Your Rare Disease Reading List for Quarantine: Part 2

Laura King Edwards avatar

by Laura King Edwards |

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Behind These Hands

Part two of a series. Read part one

If you’re like much of the world, you’ve spent more time at home than usual in 2020. This is especially true among the rare disease community, where many patients and their families have to take extra measures to avoid contracting COVID-19.

As for me, I haven’t stepped into the creative agency where I work as a content lead since mid-March. I haven’t run a single race, though I’ve run hundreds of solo miles to honor my late sister’s memory. And I’ve read 11 books since the pandemic hit the United States.

It’s a great time for reading, so why not support the rare disease community, get inspired, or learn something new? The following list completes my rare disease book selections to help you get through an especially difficult year. If you haven’t already done so, make sure to check out the first half of the list.

1. ‘Rare Is Everywhere,’ by Deborah R. Katz

I have a 1-year-old son, so I couldn’t release my own rare disease reading list without including at least one pick for younger readers. I bought Jack’s copy of this delightful picture book at a rare disease conference on the West Coast, but you can easily find it online. In “Rare Is Everywhere,” Katz takes kids on a fun journey through the animal kingdom (complete with rare animals, of course) to learn about and accept diversity in themselves and others.

2. ‘The Family Gene,’ by Joselin Linder

I connected with Linder when I was pitching my rare disease memoir, “Run to the Light,” to agents and editors more than four years ago. We finally met and exchanged books at the 2019 edition of Disorder: The Rare Disease Film Festival in San Francisco. “The Family Gene” is part medical mystery, part personal reflection, and I loved every page.

3. ‘The Forever Fix,’ by Ricki Lewis

Readers love Lewis’ DNA science blog for her ability to tackle complex science with heart, showcasing the incredible human stories that make up the fabric of rare disease. “The Forever Fix” is exactly like that. Lewis has authored many life science textbooks and other projects, but calls this narrative nonfiction gem the highlight of her career. It’s one of only two books my charity, Taylor’s Tale, bought in bulk for its board members, mostly because of its incredible chapters on Hannah Sames, Dr. Steven Gray, and the fight against giant axonal neuropathy.

Gene therapy is on a rapid rise, and for good reason. If you want to learn about it in an accessible, enjoyable way, grab a copy of “The Forever Fix.”

4. ‘The Still Point of the Turning World,’ by Emily Rapp

When I was in the early stages of writing my book, my astute editor suggested I read this book. A moving portrait of a mother’s journey through grief and beyond it, “The Still Point of the Turning World” offers an honest, touching perspective of what it means to have all of your hopes, dreams, and plans for your child stolen by a terminal rare disease diagnosis. Rapp’s son, Ronan, lost his battle with Tay-Sachs disease, but not before changing his parents and many others for the better. This book will make you think about what it means to live in the moment and find happiness in the most devastating situation.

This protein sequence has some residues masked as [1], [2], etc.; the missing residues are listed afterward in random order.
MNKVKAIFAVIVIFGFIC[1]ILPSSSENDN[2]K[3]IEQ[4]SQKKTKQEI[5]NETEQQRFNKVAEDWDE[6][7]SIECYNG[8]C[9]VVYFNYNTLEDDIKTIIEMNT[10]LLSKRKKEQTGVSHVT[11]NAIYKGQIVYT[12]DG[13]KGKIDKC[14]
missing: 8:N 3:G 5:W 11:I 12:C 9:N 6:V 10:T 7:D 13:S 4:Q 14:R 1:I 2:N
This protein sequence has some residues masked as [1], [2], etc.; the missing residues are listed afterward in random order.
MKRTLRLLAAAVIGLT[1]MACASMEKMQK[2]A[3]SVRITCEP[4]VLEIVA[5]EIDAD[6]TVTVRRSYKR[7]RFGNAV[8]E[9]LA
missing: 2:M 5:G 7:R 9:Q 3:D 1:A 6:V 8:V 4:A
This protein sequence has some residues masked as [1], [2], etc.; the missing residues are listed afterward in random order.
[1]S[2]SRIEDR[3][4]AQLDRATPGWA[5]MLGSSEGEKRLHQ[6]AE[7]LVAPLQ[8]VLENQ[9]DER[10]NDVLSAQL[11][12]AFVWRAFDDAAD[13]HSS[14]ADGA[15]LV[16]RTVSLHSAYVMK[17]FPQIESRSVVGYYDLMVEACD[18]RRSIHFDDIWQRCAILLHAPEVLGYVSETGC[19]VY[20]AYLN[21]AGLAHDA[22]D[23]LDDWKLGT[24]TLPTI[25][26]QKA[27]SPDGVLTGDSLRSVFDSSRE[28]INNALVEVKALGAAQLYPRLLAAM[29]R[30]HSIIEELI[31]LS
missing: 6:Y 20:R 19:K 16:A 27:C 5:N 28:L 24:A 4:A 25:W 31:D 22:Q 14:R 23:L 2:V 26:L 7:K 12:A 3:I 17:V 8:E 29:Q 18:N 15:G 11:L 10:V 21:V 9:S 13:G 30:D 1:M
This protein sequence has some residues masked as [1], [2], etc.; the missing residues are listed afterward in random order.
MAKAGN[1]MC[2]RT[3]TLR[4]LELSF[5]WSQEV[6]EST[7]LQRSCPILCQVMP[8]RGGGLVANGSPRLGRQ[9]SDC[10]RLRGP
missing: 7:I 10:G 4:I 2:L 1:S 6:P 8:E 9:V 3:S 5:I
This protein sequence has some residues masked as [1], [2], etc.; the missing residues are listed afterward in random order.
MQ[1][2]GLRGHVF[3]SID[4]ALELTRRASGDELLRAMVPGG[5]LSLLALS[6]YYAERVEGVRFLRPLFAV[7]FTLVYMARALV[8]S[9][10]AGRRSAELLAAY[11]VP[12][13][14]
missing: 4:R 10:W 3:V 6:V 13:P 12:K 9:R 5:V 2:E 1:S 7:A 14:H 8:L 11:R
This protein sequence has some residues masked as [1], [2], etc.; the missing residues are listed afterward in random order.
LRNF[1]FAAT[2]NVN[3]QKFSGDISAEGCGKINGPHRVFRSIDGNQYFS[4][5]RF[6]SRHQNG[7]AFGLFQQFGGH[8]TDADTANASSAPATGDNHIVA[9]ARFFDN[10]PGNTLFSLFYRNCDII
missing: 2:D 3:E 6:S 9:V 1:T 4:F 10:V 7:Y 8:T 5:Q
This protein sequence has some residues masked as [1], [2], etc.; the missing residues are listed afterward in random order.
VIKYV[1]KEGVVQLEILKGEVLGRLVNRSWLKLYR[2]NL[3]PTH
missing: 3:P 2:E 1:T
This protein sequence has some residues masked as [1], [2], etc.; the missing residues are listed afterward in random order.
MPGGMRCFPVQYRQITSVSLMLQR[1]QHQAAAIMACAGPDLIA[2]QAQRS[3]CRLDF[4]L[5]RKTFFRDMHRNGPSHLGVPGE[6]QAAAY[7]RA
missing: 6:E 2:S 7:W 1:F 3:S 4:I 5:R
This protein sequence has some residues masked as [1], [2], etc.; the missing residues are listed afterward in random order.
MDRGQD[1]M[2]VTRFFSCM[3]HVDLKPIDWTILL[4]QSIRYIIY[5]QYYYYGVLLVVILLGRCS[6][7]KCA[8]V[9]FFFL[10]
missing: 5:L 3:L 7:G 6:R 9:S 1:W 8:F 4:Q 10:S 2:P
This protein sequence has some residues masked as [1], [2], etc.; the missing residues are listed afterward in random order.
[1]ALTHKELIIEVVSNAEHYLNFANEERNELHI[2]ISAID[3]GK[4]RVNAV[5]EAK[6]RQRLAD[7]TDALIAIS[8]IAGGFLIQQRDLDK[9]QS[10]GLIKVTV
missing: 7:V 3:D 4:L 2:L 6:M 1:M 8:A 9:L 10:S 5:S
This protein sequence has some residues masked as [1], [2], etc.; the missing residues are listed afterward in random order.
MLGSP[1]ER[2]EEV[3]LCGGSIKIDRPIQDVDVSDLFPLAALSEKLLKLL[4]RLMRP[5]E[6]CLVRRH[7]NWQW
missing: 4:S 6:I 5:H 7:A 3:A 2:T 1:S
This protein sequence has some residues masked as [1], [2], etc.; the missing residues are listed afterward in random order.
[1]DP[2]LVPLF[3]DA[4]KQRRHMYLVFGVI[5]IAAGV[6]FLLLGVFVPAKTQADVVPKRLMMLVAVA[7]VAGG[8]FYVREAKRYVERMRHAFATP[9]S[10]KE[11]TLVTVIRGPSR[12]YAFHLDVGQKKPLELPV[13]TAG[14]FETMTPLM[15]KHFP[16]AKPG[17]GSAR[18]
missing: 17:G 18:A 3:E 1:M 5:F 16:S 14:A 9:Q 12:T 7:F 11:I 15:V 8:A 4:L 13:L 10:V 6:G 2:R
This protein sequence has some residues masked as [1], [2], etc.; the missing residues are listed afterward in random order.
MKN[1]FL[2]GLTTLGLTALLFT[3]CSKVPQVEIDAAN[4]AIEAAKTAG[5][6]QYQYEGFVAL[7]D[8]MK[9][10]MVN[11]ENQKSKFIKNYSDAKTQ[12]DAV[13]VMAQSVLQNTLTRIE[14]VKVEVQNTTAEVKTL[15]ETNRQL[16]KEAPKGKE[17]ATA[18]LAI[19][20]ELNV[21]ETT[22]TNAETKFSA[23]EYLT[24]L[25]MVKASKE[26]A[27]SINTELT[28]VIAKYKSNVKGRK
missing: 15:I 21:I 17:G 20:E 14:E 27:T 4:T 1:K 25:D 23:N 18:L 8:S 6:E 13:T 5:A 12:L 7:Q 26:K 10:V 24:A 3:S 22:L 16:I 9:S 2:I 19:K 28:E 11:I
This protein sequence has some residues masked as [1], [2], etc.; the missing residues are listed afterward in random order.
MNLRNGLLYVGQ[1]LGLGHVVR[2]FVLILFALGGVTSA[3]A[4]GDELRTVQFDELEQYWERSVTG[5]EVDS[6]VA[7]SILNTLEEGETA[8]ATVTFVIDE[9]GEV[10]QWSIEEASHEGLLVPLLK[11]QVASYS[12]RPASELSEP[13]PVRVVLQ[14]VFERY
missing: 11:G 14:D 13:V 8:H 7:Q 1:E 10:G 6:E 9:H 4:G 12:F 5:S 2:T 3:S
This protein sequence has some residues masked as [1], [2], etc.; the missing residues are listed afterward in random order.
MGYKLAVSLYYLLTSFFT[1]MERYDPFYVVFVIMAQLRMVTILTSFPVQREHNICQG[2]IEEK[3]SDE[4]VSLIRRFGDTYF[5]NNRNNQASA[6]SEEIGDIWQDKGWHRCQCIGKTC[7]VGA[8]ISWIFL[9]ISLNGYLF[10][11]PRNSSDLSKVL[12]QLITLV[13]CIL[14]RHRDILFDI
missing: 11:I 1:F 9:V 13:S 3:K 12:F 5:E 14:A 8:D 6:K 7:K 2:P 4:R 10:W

5. ‘Thriving Blind,’ by Kristin Smedley with Erik Weihenmayer

What can I say about my friend Kristin Smedley? She’s an advocate. Speaker. Firecracker. Mom to three kids, including two sons who are legally blind. Kristin, founder of the Curing Retinal Blindness Foundation, calls for better resources for blind and visually impaired Americans. Her book, “Thriving Blind,” is a collection of short stories about blind people using creativity and determination to achieve their dreams, breaking down all kinds of barriers along the way. Sounds a lot like my sister, Taylor, who also was blind and skilled at breaking down barriers.

Have you read any of the books on this list? Please share in the comments below.


Note: Batten Disease News is strictly a news and information website about the disease. It does not provide medical advice, diagnosis, or treatment. This content is not intended to be a substitute for professional medical advice, diagnosis, or treatment. Always seek the advice of your physician or other qualified health provider with any questions you may have regarding a medical condition. Never disregard professional medical advice or delay in seeking it because of something you have read on this website. The opinions expressed in this column are not those of Batten Disease News or its parent company, BioNews Services, and are intended to spark discussion about issues pertaining to Batten disease.


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